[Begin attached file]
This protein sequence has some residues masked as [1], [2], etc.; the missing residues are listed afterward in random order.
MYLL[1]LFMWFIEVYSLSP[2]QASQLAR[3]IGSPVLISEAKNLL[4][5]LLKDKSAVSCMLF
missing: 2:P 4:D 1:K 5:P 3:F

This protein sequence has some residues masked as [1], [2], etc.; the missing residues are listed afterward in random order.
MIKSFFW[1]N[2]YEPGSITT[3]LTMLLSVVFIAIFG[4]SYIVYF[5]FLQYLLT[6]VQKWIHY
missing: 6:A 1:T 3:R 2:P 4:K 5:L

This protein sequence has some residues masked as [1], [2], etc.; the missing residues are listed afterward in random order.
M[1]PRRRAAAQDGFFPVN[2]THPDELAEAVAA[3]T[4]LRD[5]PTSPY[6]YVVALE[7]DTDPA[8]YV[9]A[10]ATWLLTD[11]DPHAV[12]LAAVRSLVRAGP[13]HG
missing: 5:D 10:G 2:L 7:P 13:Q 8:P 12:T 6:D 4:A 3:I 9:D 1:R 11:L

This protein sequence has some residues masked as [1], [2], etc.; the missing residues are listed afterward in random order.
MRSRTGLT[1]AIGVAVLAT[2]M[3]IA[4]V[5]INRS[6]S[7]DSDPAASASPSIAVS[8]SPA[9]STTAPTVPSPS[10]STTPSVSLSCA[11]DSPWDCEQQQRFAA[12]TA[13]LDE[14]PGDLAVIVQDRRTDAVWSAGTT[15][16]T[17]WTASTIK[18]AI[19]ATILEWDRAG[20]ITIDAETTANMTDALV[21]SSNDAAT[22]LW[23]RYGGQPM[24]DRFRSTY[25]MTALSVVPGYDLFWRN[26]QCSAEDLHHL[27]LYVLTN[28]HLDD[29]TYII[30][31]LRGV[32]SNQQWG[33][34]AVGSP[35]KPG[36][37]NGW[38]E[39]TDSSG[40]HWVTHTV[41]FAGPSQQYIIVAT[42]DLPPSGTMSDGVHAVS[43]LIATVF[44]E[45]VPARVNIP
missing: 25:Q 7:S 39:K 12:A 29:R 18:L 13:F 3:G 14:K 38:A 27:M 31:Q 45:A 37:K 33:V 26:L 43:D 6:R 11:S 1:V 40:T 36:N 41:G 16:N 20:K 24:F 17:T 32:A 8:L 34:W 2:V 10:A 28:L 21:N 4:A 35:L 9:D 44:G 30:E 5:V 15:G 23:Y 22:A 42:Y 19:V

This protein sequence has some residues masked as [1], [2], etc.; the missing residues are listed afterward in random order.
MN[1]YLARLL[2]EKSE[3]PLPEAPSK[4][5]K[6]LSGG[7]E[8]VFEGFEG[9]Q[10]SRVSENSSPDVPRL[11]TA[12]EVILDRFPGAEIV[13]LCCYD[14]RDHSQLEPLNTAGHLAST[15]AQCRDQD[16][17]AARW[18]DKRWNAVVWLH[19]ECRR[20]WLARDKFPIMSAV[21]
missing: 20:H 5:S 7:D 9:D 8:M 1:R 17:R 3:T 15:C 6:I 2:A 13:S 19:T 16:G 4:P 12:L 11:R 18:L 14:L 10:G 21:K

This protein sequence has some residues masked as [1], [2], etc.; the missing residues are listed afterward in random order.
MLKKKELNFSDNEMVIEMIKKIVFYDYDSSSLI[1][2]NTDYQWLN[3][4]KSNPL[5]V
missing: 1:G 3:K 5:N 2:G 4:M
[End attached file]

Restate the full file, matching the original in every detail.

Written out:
This protein sequence has some residues masked as [1], [2], etc.; the missing residues are listed afterward in random order.
MYLL[1]LFMWFIEVYSLSP[2]QASQLAR[3]IGSPVLISEAKNLL[4][5]LLKDKSAVSCMLF
missing: 2:P 4:D 1:K 5:P 3:F

This protein sequence has some residues masked as [1], [2], etc.; the missing residues are listed afterward in random order.
MIKSFFW[1]N[2]YEPGSITT[3]LTMLLSVVFIAIFG[4]SYIVYF[5]FLQYLLT[6]VQKWIHY
missing: 6:A 1:T 3:R 2:P 4:K 5:L

This protein sequence has some residues masked as [1], [2], etc.; the missing residues are listed afterward in random order.
M[1]PRRRAAAQDGFFPVN[2]THPDELAEAVAA[3]T[4]LRD[5]PTSPY[6]YVVALE[7]DTDPA[8]YV[9]A[10]ATWLLTD[11]DPHAV[12]LAAVRSLVRAGP[13]HG
missing: 5:D 10:G 2:L 7:P 13:Q 8:P 12:T 6:D 4:A 3:I 9:D 1:R 11:L

This protein sequence has some residues masked as [1], [2], etc.; the missing residues are listed afterward in random order.
MRSRTGLT[1]AIGVAVLAT[2]M[3]IA[4]V[5]INRS[6]S[7]DSDPAASASPSIAVS[8]SPA[9]STTAPTVPSPS[10]STTPSVSLSCA[11]DSPWDCEQQQRFAA[12]TA[13]LDE[14]PGDLAVIVQDRRTDAVWSAGTT[15][16]T[17]WTASTIK[18]AI[19]ATILEWDRAG[20]ITIDAETTANMTDALV[21]SSNDAAT[22]LW[23]RYGGQPM[24]DRFRSTY[25]MTALSVVPGYDLFWRN[26]QCSAEDLHHL[27]LYVLTN[28]HLDD[29]TYII[30][31]LRGV[32]SNQQWG[33][34]AVGSP[35]KPG[36][37]NGW[38]E[39]TDSSG[40]HWVTHTV[41]FAGPSQQYIIVAT[42]DLPPSGTMSDGVHAVS[43]LIATVF[44]E[45]VPARVNIP
missing: 25:Q 7:S 39:K 12:A 29:R 18:L 13:F 3:G 14:K 38:A 27:M 31:Q 45:A 37:K 33:V 26:L 43:D 6:R 11:S 1:V 40:T 36:N 41:G 16:N 20:K 24:F 17:T 32:A 8:L 34:W 2:V 10:A 28:L 21:N 4:A 35:L 9:D 44:G 30:E 5:V 15:G 23:Y 22:A 42:Y 19:V

This protein sequence has some residues masked as [1], [2], etc.; the missing residues are listed afterward in random order.
MN[1]YLARLL[2]EKSE[3]PLPEAPSK[4][5]K[6]LSGG[7]E[8]VFEGFEG[9]Q[10]SRVSENSSPDVPRL[11]TA[12]EVILDRFPGAEIV[13]LCCYD[14]RDHSQLEPLNTAGHLAST[15]AQCRDQD[16][17]AARW[18]DKRWNAVVWLH[19]ECRR[20]WLARDKFPIMSAV[21]
missing: 20:H 5:S 7:D 9:D 8:M 1:R 17:R 3:T 15:C 6:I 2:A 13:S 19:T 16:G 4:P 12:L 11:R 18:L 14:L 10:G 21:K

This protein sequence has some residues masked as [1], [2], etc.; the missing residues are listed afterward in random order.
MLKKKELNFSDNEMVIEMIKKIVFYDYDSSSLI[1][2]NTDYQWLN[3][4]KSNPL[5]V
missing: 1:G 3:K 5:N 2:G 4:M